AUGUSTA — Many hands — more than 60 pairs of them — made short work of placing American flags at veterans’ graves Wednesday at the city’s Mount Hope Cemetery atop Winthrop Street.

Whitefield Middle Elementary School students traveled to Augusta to assist the members of American Legion Fitzgerald-Cummings Post 2 in Augusta.

“This is the first year we’ve had a school out here to help,” said Howard Betts, of Farmingdale, Post 2 commander. “These kids actually made short work of it. I expected it to take three hours. It’s only been an hour and a half, and we’re done. It’s fantastic.”

The post decorates about 1,800 graves each year in anticipation of Memorial Day, which originally was called Decoration Day. While it began initially to honor those who died in military service, other deceased veterans also are recognized for their service to the country.

“I thought it was great to contribute to people who fought for our freedom,” said seventh-grader Griffen Bond, one of the flag-placing crew members. “The generation that’s been taking care of them is gone and somebody needs to take care of them.”

He also said his father served in Kuwait, great-grandfathers fought in World War II and other family members served in the Air Force.


Sullivan Anderson, another seventh-grader, said he had aunts and uncles who served in the Air Force as well as an uncle in the Coast Guard, and he was pleased to be able to help decorate the graves in Augusta.

“Since these people fought for our country, it’s a great thing our teacher, Ms. McCormick, has brought us out here to do this and respect them,” he said.

Chiara Mahoney, an eighth-grader, worked on flag placement with some of her classmates, including Gracie Bowen and Devan Grady.

“We’re going to (a cemetery) in Whitefield on Friday,” sixth-grader Tyler Margitan said. “We have to honor the men and women who served our country.”

Margitan said two of his great-uncles served in World War II, and one of them was at Iwo Jima.

Karen McCormick, who teaches science to Whitefield middle-schoolers, said the public service was “kind of an extension” of the school’s Day of Caring.


Seventh-grader Kyle Holmes got a bonus on the field trip. He was able to locate the graves of his great-grandparents at Mount Hope.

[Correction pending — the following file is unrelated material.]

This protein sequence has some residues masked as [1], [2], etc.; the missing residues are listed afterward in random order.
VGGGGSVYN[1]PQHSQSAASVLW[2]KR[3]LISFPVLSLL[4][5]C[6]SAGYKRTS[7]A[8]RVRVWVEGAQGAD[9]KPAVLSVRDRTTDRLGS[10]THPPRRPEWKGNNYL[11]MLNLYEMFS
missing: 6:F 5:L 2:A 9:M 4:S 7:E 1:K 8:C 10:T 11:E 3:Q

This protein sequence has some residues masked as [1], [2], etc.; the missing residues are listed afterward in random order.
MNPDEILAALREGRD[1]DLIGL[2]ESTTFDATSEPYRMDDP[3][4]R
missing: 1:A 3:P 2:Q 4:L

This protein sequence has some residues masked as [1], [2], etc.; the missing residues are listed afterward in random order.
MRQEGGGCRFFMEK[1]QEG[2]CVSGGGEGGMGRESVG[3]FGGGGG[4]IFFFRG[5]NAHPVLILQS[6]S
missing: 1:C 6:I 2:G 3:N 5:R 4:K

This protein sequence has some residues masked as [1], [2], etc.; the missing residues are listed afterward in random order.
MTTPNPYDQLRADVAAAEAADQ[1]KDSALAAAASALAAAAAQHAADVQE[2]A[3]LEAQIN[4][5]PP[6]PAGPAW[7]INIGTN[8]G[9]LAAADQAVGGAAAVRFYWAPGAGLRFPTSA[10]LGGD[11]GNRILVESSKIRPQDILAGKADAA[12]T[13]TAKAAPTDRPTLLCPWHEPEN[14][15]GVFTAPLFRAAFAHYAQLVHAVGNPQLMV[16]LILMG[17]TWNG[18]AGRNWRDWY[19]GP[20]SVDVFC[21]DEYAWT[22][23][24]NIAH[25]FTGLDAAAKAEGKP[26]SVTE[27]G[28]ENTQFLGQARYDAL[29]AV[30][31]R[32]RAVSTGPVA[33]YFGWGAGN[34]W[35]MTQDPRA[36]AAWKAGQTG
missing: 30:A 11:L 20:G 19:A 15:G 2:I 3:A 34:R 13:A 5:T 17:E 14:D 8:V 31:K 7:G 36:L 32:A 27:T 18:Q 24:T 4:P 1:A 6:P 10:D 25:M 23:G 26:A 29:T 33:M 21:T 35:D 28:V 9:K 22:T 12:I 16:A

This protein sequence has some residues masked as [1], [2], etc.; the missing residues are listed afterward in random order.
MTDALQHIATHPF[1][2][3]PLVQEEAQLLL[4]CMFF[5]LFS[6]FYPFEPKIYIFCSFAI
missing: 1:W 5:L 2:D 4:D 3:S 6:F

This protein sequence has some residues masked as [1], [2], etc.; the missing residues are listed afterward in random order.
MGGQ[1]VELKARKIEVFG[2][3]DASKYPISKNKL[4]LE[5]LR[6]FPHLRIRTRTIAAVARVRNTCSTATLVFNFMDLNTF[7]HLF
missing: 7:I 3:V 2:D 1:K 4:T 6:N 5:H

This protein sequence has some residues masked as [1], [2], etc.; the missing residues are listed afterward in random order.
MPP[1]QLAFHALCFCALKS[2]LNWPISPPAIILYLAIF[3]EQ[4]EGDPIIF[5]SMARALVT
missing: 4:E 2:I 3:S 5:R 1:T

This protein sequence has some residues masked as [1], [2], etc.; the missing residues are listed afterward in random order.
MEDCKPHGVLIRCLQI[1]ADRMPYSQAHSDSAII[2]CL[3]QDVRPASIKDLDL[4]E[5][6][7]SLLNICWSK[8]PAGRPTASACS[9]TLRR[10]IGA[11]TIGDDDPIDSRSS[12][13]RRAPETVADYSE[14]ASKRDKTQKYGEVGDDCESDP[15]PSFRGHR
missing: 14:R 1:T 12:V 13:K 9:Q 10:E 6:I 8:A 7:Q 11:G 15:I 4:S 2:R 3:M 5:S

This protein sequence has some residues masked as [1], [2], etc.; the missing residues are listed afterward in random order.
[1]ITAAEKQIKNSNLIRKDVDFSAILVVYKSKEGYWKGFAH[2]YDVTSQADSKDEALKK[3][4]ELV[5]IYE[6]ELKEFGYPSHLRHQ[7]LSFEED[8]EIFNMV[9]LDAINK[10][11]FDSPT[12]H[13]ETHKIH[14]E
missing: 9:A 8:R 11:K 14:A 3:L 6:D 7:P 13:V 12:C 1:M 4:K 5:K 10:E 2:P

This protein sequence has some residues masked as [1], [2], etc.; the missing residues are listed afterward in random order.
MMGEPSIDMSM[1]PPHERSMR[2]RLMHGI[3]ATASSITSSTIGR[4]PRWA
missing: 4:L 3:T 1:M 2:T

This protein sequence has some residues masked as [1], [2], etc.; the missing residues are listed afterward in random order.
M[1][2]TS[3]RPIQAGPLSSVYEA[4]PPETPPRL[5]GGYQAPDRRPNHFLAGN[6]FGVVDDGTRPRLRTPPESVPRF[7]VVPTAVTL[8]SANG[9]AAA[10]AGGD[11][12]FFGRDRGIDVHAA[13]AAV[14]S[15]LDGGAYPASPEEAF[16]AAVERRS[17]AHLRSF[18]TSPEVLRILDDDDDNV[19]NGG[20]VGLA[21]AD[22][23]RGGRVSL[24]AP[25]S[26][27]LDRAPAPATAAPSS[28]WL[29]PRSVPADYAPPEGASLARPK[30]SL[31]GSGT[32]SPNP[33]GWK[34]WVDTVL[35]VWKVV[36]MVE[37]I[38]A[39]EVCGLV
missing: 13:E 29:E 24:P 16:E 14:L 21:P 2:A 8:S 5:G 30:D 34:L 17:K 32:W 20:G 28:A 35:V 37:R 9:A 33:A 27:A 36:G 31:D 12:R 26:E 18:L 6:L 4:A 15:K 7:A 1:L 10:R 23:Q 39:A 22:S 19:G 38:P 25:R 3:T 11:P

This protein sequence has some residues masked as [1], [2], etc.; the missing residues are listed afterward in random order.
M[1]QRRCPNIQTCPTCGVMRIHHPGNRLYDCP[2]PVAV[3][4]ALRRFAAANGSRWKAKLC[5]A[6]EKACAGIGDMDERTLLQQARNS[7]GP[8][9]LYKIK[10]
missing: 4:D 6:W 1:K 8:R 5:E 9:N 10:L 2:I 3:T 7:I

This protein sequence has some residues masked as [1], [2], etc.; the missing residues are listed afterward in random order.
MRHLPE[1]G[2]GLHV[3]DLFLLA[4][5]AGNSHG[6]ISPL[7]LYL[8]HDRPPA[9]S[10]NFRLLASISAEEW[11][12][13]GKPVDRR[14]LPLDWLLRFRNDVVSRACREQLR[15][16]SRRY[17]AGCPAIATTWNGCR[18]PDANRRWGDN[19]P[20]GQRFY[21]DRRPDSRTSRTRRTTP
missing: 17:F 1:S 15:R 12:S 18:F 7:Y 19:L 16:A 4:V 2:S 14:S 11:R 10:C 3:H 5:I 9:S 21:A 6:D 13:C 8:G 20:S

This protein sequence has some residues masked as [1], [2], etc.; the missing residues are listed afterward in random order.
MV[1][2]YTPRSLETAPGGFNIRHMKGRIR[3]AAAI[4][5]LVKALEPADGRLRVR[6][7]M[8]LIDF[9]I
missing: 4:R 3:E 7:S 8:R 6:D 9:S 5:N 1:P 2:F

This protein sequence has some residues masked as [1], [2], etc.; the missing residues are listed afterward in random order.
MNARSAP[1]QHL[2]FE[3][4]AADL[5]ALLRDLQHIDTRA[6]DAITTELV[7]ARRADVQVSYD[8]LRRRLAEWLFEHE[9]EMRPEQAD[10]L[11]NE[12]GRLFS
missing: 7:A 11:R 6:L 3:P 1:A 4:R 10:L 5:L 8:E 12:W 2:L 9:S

Betts said he was contacted by Myrtle Brown, a former president of the Legion auxiliary whose great-grandchildren attend school in Whitefield to see if the students there could help.

While the students carried bundles of flags, Betts and other Legion members consulted printed lists to ensure that no veterans’ graves were missed.

“We don’t have GPS for this,” Betts said. But the cemetery is neatly sectioned off and “already more or less gridded with roads,” he said, so locating the sites provided no problem.

Earlier Wednesday, another post member, Bill Logan, placed flags on veterans’ graves at St. Mary’s Cemetery on Pelton Hill in Manchester before going to Mount Hope. He’s been marking veterans’ graves with flags for more than 30 years. “The problem with these,” he said, pointing to a string of markers, “is some are family stones with no indication of a veteran.”

The Legion post coordinates the flag placement through the city. Maine law says, “Each municipality, as directed by its municipal officers, annually shall decorate on the day Memorial Day is observed the graves of veterans of the Armed Forces of the United States of America with an American flag and appropriate flag holders.”


Betts said a Boy Scout troop would be working Thursday night to place flags at veterans’ graves at Holy Family Cemetery, on Townsend Road across from an entrance to the Marketplace at Augusta.

Betty Adams — 621-5631

[email protected]

Twitter: @betadams

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